Telecommunications researchers are mostly engineers, mathematicians, and hardware and software designers. But their research could one day save lives. While all the science talk these days is about integrated optoelectrical oscillators and packet classification algorithms, researchers definitely have health and humanity on their minds. The near-term products that could result from these new technologies include everything from medical diagnosis over the Internet to smart roads.
"A whole lot of applications could emerge from something you're working on that you couldn't even foresee a few years ago," says Dr. Samy Mahmoud, Dean of the Faculty of Engineering and Design at Carleton University. Mahmoud is contemplating long-term possibilities of the research done by the National Capital Institute of Telecommunications (NCIT).
One of NCIT's core research projects is in haptics, the science of creating the sensation of touch over the Internet. "We already have sight and sound on the Internet. It's not a big jump to realize that the next sensory frontier will be that of touch," says NCIT President Dr. Robert Crawhall. Although researchers haven't quite taken the big leap towards haptics, they have taken a small hop. In October 2003, NCIT facilitated a virtual hand-shake across the Atlantic Ocean—the first-ever live demonstration of fully interactive haptics over a broadband network.
As part of the demonstration, a participant in Geneva, Switzerland, was able to feel a simulated pulse sent from the Communications Research Centre in Ottawa. The project included Canadian corporate partners MPB Technologies Inc. of Montreal, and Handshake Interactive Technologies of Kitchener, Ontario.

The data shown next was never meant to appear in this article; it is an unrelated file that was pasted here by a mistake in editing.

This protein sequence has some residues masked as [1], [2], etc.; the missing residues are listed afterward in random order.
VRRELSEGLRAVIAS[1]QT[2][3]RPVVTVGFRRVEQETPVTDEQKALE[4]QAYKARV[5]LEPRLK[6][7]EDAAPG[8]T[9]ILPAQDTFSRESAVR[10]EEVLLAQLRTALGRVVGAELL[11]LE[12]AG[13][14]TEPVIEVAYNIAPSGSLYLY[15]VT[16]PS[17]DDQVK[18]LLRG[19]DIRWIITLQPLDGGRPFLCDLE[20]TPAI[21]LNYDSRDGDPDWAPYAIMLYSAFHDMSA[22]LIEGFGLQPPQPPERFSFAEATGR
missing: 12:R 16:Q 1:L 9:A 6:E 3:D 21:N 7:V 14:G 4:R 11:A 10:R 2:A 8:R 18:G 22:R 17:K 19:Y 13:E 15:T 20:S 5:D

But it doesn't end with a handshake. Researchers say, in the near future, haptic technology could have broad applications—ranging from the ability to remotely control vehicles in dangerous environments, to the enabling physicians to practice “telemedicine.” All of these would involve a complex mix of NCIT research on sensors, signal combining, and real-time Internet transmission.
Mahmoud believes that one of the major applications of NCIT-fostered research into sensing devices and broadband wireless transmission will be in the areas of smart buildings and roads, as well as wireless medical communication. The research could create powerful wireless monitoring devices that will enable patients to be at home or work while still under medical supervision.
Mahmoud notes that Canadian insurance companies are particularly interested in smart road technologies because they could be useful in reducing accident rates—and the companies' bottom line. The technology could possibly pave the way for a wireless road-monitoring network. The network would be able to warn drivers, well in advance, of changes in road conditions and could result in the creation of condition-based speed limits.
Through its Research Partners Program, NCIT has developed a series of strategic collaborative research projects with large and smaller companies outside of the telecommunications sector. There are currently ten partner companies: INCO, the Canadian International Development Agency (CIDA), Peeta Consulting Inc, eXRAY Broadband Inc., NI Solutions, CSIRO Australia, EION International, Diatem Networks, and Industry Canada.
NCIT's operating budget comes primarily from the Ontario Research and Development Challenge Fund, which supports collaboration between the private sector and research institutions in the province.